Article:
In the engaging Vivace third movement, Thomson highlighted the disparate dance forms of a Viennese Waltz and a Czech Furiant while keeping the driving forward momentum. Quixotic harmonic and rhythmic changes contributed to the engaging nature of this movement and tight ensemble work by the orchestra carried it off admirably.

The opening melodic fifths of final Allegro set the tone for the determined nature of this movement. Thomson led the orchestra through the many cross-rhythms and contrapuntal lines with confidence and finesse. The entire 40-minute symphony is an exhausting work and yet Maestra Thomson maintained the necessary energy required to pull it off to it’s blazing and glorious finale.

The concert, and indeed the entire 2017-2018 OSO season was an unqualified Triomphe, and the Okanagan Symphony Orchestra more than merited its standing ovation. It is worth noting that, according to Maestra’ Thomson’s glowing description of the 2018/2019 season, better music is yet to come. Seasons tickets are available—for now.

—Anita Perry is a concert reviewer living in the Okanagan. Perry reviewed the OSO’s Penticton performance. Some details may differ from performances in Kelowna and Vernon.

Related: Okanagan Symphony goes big for season finale

Just Posted

Iconic Shuswap sternwheeler undergoing work for return to service

Sicamous business owner Mike Helfrick hopes to offer dinner tours on historic vessel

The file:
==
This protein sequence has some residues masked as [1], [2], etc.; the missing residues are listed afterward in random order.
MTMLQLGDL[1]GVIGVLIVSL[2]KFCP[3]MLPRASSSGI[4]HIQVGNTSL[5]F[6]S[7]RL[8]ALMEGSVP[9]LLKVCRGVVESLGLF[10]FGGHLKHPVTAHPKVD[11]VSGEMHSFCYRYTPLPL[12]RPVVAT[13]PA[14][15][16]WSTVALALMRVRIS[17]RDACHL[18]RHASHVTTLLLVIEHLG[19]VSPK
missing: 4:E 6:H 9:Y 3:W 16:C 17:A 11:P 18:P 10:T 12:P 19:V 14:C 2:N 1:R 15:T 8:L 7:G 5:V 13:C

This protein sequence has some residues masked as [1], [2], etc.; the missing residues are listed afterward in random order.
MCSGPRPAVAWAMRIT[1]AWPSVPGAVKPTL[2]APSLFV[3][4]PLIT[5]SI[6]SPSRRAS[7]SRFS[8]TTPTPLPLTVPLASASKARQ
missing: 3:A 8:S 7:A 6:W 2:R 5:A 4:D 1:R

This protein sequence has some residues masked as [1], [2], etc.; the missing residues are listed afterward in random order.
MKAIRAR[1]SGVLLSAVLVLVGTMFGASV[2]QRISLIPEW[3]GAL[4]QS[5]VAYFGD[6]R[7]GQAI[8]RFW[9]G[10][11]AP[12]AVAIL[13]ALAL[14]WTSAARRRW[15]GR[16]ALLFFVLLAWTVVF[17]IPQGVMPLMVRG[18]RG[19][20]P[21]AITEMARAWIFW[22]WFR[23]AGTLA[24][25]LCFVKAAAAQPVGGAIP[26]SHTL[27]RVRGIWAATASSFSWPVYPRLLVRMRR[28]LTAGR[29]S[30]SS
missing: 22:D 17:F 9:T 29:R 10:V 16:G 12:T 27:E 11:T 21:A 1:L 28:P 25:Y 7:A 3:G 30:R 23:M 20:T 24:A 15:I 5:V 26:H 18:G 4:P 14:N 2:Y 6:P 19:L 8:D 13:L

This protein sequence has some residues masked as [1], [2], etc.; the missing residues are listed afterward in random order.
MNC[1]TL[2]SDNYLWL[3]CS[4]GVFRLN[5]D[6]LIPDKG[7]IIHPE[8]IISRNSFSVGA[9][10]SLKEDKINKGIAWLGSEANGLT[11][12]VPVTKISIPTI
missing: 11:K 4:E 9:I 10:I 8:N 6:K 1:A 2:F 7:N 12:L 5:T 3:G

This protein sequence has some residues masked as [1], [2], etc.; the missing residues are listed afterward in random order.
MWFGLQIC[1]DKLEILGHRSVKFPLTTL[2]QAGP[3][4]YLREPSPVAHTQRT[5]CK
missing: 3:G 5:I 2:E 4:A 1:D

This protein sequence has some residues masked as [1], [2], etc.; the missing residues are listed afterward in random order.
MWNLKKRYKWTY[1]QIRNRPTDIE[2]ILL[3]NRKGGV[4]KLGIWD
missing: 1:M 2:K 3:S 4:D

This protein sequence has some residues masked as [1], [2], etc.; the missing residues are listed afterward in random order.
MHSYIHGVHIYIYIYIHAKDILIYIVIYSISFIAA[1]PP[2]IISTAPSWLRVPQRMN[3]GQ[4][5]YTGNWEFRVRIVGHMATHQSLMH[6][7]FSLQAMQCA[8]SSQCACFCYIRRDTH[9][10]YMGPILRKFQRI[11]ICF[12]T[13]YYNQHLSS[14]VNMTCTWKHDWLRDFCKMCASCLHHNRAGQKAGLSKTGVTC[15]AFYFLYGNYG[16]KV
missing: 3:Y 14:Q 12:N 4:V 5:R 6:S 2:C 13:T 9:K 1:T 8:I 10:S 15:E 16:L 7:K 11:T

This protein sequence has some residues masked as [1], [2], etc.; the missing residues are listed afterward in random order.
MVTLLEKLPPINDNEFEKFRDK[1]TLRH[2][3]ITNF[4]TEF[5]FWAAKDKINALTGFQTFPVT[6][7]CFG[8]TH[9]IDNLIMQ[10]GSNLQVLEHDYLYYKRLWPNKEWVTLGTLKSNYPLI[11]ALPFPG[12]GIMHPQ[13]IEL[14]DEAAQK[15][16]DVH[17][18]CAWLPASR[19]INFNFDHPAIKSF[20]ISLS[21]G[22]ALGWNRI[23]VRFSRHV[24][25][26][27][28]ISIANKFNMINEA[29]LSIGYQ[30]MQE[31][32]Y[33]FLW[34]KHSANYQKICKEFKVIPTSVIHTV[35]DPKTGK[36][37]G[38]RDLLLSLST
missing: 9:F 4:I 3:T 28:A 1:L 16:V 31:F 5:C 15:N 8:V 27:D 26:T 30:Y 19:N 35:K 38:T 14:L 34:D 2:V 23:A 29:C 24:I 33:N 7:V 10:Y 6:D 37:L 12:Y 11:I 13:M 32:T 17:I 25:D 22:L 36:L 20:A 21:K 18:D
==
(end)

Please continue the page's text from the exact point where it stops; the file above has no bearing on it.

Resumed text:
CSRD board approves pay increase for directors

Remuneration bylaw will come into effect after election of new board

CSRD looking into upgrades for Scotch Creek Water Plan

District beginning feasibility study for future upgrades

Race is on for Shuswap late-run sockeye salmon

New estimates say about 750,000 sockeye will spawn on the Adams River, similar to 2014 dominant run

Salmon Arm library to undergo upgrades over the winter

New meeting space planned for Okanagan Regional Library’s Salmon Arm branch

Conservation officer frees B.C. deer from flotation gear mishap

BC Conservation Officer Service is reminding residents to keep backyards clear of entanglements

VIDEO: B.C.-born firefighter remembered by MP in emotional speech

Family asks first responders to look after one another in wake of suicide, growing concerns of PTSD

Airline has ‘close call’ with drone while en route to B.C. airport

Jazz Aviation reported the drone sighting near Vancouver to the RCMP and Transport Canada

Tragic accident claims life of B.C. toddler

Fundraising effort has been created to help mom and family

B.C. nanny charged with sex abuse of 3 children

Saanich Police seek potential victims of Johnathon Lee Robichaud from Central Saanich

‘I’m no quitter’ on climate change issues, McKenna says at G7 ministers meeting

David Suzuki says if McKenna believes what she’s saying, she too should quit

VIDEO: Inside an eerily empty mall in Canada

Only nine of 517 retail spaces are open for business as the grand opening postponed to next year

B.C. wildfires burned large areas affected by mountain pine beetles: Experts

The mountain pine beetle epidemic affected more than 180,000 square kilometres in B.C.

Tens of thousands without power following tornado in Ottawa region

Hydro Ottawa says more than 170,000 customers were without power early this morning

Most Read